Email and E-Sign Require Different Consents
Attorney and industry advocate Joann Needleman joins DAKCS as our guest industry expert diving deep into the CFPB Notice of Proposed Rule. Today she focuses on email and E-Sign requiring different consents in the Notice of Proposed Rule.
The Consumer Financial Protection Bureau’s (CFPB) Notice of Proposed Rulemaking (NPR) should be viewed, among other things, as a policy document. The NPR is an important step in laying a compliance foundation for communication with consumers using digital and electronic channels. However, industry participants should carefully read the text of the proposals as well as the analysis provided by the CFPB in order to fully realize the nuances of the permissible activities debt collectors can use when reaching out to consumers.
The NPR proposes to clarify how a debt collector can provide electronic disclosures to consumers. The Electronic Signatures in Global and National Commerce Act (E-Sign) provides a general rule of validity when using electronic signatures.
In the case of statutorily-mandated written disclosures, E-Sign allows those disclosures to be provided electronically, as opposed to paper writings, as long as the consumer directly consents. For purposes of debt collection, those disclosures are (1) the validation notice pursuant to § 1692g that is sent within 5 days of the initial communication; (2) the notice of dispute rights; and (3) the request for original creditor information.
Five years ago, email and E-Sign – as well as text – were unique operational functions for the ARM industry. With the release of the NPR, both email and E-Sign represent new opportunities for consumer engagement. With these opportunities comes much-added responsibility; especially when it comes to consent.
Here are four (4) things you need to consider:
1. Consent to receive email is not the same consent under E-Sign.
The NPR is clear: Consent to email must come directly from the consumer. However, because a consumer consented to receive email communications does not mean they otherwise agreed to receive disclosures electronically.
Before a debt collector can send mandated disclosures, the consumer must first be sent a clear and conspicuous statement of their rights under E-Sign.
These rights include, among other things, their right not to consent to the use of electronic signatures, the ability to withdraw that same consent, the scope the consent under E-Sign, and any hardware or software requirements for access to and retention of electronic records. The process and the implications of consent are very different.
2. Consent to E-Sign by a work email address may not be consent to email a consumer at work.
While a consumer may consent to receive electronic disclosures through a work email (make sure your clear and conspicuous statement confirms such a work address), use caution before emailing a consumer at that same work email address going forward.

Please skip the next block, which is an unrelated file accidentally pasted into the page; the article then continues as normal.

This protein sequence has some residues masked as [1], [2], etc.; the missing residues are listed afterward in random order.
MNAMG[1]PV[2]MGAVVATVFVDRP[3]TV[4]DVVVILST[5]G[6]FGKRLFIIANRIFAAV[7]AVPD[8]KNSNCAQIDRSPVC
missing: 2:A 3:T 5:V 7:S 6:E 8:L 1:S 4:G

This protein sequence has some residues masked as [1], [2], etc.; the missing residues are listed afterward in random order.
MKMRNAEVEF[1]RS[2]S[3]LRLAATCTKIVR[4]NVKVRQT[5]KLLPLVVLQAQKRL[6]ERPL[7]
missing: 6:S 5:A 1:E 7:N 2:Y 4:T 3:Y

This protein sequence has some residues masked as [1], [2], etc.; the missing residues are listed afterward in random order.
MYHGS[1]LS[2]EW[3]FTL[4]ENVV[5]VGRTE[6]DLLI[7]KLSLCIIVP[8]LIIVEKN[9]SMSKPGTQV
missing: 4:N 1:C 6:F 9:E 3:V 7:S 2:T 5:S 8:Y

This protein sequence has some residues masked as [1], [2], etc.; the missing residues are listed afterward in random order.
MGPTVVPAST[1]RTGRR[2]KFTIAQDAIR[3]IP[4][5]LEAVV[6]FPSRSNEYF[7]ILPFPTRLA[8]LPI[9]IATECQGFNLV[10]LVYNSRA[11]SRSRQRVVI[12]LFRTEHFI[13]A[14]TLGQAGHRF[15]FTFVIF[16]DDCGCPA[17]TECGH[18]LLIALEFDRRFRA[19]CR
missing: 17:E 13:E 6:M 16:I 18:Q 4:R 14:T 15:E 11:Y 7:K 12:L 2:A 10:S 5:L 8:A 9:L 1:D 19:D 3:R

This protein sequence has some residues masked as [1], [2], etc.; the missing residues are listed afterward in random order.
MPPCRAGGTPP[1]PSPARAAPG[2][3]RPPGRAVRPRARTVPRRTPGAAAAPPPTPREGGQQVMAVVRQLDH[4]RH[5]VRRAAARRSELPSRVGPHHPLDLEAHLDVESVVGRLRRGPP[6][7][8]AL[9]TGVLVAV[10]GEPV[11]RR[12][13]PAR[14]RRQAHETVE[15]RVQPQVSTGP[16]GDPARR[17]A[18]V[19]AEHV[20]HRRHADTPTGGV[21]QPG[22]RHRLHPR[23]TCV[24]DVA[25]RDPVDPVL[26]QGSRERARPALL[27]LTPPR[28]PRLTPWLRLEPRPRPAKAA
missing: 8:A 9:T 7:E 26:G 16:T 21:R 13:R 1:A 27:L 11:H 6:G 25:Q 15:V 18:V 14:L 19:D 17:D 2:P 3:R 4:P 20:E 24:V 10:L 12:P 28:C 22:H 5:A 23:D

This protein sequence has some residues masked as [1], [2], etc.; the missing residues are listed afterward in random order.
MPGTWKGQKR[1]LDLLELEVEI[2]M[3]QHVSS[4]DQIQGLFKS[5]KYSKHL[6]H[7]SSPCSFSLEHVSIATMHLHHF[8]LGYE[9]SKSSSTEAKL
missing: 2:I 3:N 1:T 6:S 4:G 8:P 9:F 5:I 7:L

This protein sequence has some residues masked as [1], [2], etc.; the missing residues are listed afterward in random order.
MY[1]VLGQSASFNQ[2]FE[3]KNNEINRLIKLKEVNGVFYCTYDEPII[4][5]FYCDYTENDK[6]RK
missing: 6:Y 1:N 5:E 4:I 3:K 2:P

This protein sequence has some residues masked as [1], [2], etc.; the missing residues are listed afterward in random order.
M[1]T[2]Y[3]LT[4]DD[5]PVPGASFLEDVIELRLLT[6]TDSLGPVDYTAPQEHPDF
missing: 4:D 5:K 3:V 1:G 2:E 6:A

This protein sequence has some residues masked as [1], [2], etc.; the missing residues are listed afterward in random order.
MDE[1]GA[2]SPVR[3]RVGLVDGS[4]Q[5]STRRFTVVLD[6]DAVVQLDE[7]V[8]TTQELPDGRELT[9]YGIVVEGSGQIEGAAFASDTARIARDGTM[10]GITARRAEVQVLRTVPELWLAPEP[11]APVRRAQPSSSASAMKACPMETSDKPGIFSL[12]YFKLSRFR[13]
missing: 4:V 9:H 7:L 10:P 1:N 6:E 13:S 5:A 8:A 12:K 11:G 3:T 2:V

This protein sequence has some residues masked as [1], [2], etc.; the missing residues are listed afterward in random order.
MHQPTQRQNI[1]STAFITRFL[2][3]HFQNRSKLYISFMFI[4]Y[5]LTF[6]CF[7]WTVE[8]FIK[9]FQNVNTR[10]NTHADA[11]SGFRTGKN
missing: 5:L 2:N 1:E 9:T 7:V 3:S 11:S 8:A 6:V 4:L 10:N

The NPR suggests that contacting a consumer at work without their consent would be deemed an unfair and unconscionable act. That a consumer consents to the receipt of legal documents, probably on a one-time basis, may not sufficient to assume that they are willing to receive other and more frequent emails at work.
If an E-Sign consent is to a work address, then consider including special language to better inform the consumer of the scope of their consent.
3. E-Sign may present operational hurdles.
E-Sign requires a bit more communication with a consumer than regular email consent. Before you can provide electronic disclosure to consumers, enhanced staff training on understanding consent and consent management will be required.
4. Obtaining consent after opt-out.
If you have received an account from your client or a prior debt collector where a consumer has opted-out of email or text, obtaining E-Sign may be a bit more challenging, especially at the beginning of the collection process. In those instances, it may make sense to send the validation notice by mail.
In the instance where a consumer contacts you at the time of placement and that contact is the initial communication by email or text, then you can proceed to the E-Sign consent process using any one of those mediums. If the contact by the consumer is by phone, then you will need to get a new email or text consent just to send the E-Sign consent information.
As noted in prior blogs, now is the time for agencies to consider how and in what manner electronic communication will benefit operations. The size of your agency should not dictate whether to use electronic communication channels. The existing tools are already there. The key will be to encourage its use among your staff prior to full implementation of the NPRM.
Look for our follow up article next week – What Are the Required E-Sign Disclosures for Debt Collectors?
Helpful Educational Resources
Continue the compliance conversation and follow industry advocate Joann Needleman as she takes a deep dive into the CFPB Proposed Rule. Check out her last article – Don’t wait, start thinking about Email, Text and Electronic Communication.
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